The paper estimates that about 90,000 papers funded by Plan S supporters which are currently published in hybrid or subscription journals would need to be “rehoused” if the titles did not flip to full open access.

“The relocation of content to open access titles would represent a 29 per cent overall movement in the volume of well-cited papers in the existing compliant venues,” the researchers add, which “could be disruptive in some subjects, and suitable compliant venues are not always available”. …”

 

‘Up to half’ of European papers to be open access under Plan S | Times Higher Education (THE)

European countries signed up to Plan S can expect to have about half their total research output published in open access format, according to new analysis that offers a snapshot of the scheme’s potential global impact.

The Plan S Footprint: Implications for the Scholarly Publishing Landscape, published by research data analysts Clarivate, examines the extent to which existing publications comply with the guidelines for Plan S, under which participating funders will require all the research that they had supported to be made freely available at the point of publication from next January….

While the papers funded by Plan S backers account for only about 6.4 per cent of total annual academic output, researchers found their impact to be much wider, with compliant papers racking up more citations on average, across all fields.

In molecular biology and genetics, for example, 2017 papers authored by one or more researchers supported by Plan S signatories received an average of 7.7 citations, compared with the total subject average of 4.7….

The paper estimates that about 90,000 papers funded by Plan S supporters which are currently published in hybrid or subscription journals would need to be “rehoused” if the titles did not flip to full open access.

“The relocation of content to open access titles would represent a 29 per cent overall movement in the volume of well-cited papers in the existing compliant venues,” the researchers add, which “could be disruptive in some subjects, and suitable compliant venues are not always available”. …”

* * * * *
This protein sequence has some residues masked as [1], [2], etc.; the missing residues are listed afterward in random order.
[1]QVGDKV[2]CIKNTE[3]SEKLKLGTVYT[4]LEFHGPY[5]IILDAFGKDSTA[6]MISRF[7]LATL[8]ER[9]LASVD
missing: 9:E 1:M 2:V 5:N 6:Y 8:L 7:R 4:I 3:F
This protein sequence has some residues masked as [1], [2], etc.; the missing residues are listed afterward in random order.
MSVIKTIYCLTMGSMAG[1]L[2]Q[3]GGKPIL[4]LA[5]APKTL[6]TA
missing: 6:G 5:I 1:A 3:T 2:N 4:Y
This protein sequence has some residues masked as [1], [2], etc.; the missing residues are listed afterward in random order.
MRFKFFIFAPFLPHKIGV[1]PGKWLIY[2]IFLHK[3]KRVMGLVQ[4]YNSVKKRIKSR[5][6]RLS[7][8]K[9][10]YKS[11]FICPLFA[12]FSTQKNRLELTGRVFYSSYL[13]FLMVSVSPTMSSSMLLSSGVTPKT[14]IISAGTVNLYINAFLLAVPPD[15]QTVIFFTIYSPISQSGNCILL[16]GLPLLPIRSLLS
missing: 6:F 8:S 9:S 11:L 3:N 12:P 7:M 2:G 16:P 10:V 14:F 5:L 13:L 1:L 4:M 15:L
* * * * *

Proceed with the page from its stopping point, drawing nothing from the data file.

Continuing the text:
Coko Open Science – achieving FAIR data : Collaborative Knowledge Foundation

“The European Commission has identified the opportunity to save €10.2 billion per year by using FAIR data (Findable, Accessible, Interoperable, Reusable). As policies begin to emerge requiring FAIR data, it’s timely to consider the open infrastructure needed to make embed FAIRness into the research and research communication workflows and outputs.  

Coko recently received a grant from the Sloan Foundation to build DataSeer, an web service that uses Natural Language Processing to identify and call out datasets associated with research articles. Datasets are often not explicitly identified, let alone made FAIR and accessible. The first step is knowing how many datasets were used in a body of work. DataSeer “reads” documents and finds mentions of dataset creation and use. Based on the context, DataSeer can offer recommendations to curate, deposit, add metadata too, or otherwise better handle datasets. DataSeer can fit into the workflows of researchers, publishers, aggregators, funders, and institutions….

Before FAIR compliance can be assessed, the full range of datasets associated with a research project must first be identified. There are often ‘hidden’ datasets mentioned in the text that are included among the ‘official’ outputs. DataSeer finds these mentions and help  to authors to identify and share all of the datasets involved in their work. …”

Search is on for new steward to deliver Plan S open access, as Smits bows out

“Robert-Jan Smits finished his one year mandate as the European Commission’s open access envoy last week and will be replaced for now by Robert [Kiley], head of open research at the Wellcome Trust, until a long-term coordinator for the Plan S open access initiative is appointed.

Smits, who is leaving the Commission to become president of the Eindhoven University of Technology, says there is a shortlist of two candidates to take over the position on a permanent basis….”

The “Plan S” blog: Is the EU’s open access plan a tremor or an earthquake? | Science|Business

On the surface, Plan S looks like the breaking of the scientific publishing mould. An initiative of Science Europe and Robert-Jan Smits, the European Commission’s former open access envoy, it stipulates that, by 2020, taxpayer-funded research results should be free to read immediately on publication.

It is a sharp departure – some would say threat – to the status quo. Depending on whom you talk to, the scheme, backed by a growing number of influential national funding agencies and research charities, represents the most promising effort to collapse paywalls in the world. But it is also opposed by some as a misguided attack on academic freedom (Read more here and here). And of course, it is also opposed by some scientific publishers.

In this rolling blog, we’ll be bringing you coverage and analysis of the multiple Plan S fissures more closely. The initiative’s organisers say they will publish feedback from their public consultation in the coming months, along with an updated version of the scheme’s ‘implementation plan’. Following, in no particular order, is a summary of some of the Plan S feedback already out there in the world….”